Labour markets are going to change faster and faster and the notion of having one job or one career is long gone. As an individual we need to accept that we will be let go several times during our active age, and we will have to be adaptive to change in order to be employable. We cannot save every single job, but we can work with the employability of our work force. Therefore, a progressive government can assist in making its citizens more employable by giving them opportunities to re-skill during their career. A re-skilling program could either be financed

    Polity, Academia, Business, Civil Society

    Background Paper

    Background Paper
    Symposium 2014

    Successful Policy Design for Social Security Systems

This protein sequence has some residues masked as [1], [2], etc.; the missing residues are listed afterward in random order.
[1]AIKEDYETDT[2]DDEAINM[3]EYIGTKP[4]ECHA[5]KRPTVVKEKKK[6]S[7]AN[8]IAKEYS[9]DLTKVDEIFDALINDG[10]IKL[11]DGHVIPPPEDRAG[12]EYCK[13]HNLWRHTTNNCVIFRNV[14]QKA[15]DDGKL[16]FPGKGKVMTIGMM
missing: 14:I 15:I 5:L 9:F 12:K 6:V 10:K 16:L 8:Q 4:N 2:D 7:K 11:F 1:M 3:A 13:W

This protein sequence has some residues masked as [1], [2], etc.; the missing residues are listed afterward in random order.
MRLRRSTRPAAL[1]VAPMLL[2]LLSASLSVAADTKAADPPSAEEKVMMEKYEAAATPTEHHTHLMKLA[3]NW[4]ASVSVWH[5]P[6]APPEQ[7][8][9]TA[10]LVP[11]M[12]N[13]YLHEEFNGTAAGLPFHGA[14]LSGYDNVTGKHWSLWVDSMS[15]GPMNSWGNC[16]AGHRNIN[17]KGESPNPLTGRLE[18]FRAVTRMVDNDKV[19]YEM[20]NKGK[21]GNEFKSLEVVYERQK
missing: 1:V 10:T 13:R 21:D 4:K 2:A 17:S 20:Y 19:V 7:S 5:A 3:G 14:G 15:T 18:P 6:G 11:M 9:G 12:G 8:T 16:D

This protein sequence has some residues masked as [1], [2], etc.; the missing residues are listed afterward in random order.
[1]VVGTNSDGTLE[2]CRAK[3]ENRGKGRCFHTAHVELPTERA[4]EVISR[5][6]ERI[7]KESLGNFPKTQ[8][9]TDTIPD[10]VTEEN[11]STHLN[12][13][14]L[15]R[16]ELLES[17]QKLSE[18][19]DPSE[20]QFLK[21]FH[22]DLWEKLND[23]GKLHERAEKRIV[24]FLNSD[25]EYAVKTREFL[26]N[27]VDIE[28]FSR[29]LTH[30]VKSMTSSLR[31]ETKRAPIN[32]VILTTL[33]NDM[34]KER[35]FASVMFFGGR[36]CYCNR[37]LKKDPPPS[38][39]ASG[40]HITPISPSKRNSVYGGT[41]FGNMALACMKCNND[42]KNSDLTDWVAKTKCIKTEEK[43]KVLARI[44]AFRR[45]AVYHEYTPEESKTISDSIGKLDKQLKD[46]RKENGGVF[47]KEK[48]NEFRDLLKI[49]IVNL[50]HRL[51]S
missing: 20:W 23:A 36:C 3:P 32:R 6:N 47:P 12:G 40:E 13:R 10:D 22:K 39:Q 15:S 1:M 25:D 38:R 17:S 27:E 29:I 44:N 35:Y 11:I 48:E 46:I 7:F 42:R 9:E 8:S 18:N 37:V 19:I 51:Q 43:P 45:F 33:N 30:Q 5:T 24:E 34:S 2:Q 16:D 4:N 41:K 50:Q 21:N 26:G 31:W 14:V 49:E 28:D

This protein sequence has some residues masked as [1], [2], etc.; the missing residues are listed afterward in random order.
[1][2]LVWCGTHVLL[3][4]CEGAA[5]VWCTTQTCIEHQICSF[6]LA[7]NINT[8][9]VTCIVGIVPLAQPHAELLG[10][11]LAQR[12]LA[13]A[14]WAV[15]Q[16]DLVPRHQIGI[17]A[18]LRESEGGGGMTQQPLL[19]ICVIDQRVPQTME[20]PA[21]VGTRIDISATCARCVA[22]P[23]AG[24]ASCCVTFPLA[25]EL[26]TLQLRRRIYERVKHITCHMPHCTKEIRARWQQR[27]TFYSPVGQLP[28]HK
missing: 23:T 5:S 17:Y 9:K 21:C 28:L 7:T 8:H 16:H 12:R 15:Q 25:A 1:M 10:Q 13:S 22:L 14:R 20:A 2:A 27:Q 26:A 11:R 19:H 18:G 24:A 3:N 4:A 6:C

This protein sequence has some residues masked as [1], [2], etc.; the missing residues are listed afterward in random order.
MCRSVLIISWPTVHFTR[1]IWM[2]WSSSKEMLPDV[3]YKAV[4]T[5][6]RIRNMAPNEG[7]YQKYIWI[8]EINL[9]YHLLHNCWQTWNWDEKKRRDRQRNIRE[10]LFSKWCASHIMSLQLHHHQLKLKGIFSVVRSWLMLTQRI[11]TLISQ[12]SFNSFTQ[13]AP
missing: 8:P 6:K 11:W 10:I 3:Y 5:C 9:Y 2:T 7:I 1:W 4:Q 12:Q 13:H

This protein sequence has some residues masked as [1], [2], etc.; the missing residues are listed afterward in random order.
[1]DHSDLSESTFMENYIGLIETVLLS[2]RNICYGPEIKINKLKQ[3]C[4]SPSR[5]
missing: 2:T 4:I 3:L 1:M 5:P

Over the past decades, emerging economies in Asia have experienced fast economic growth, which has brought – though not equally distributed – large income gains to the majority of the population a ...

    Over the past decades, emerging economies in Asia have experienced fast economic growth, which has brought – though not equally distributed – large income gains to the majority of the population and lifted millions out of poverty. Yet, most of these countries still face a high degree of vulnerability – both at the macro level (e.g. triggered or at least aggravated by volatile capital in- and outflows) as well as at the micro level (e.g. caused by illness, invalidity or death of the bread winner) – which threatens to wipe out much of the progress achieved.

    Polity, Academia, Business, Civil Society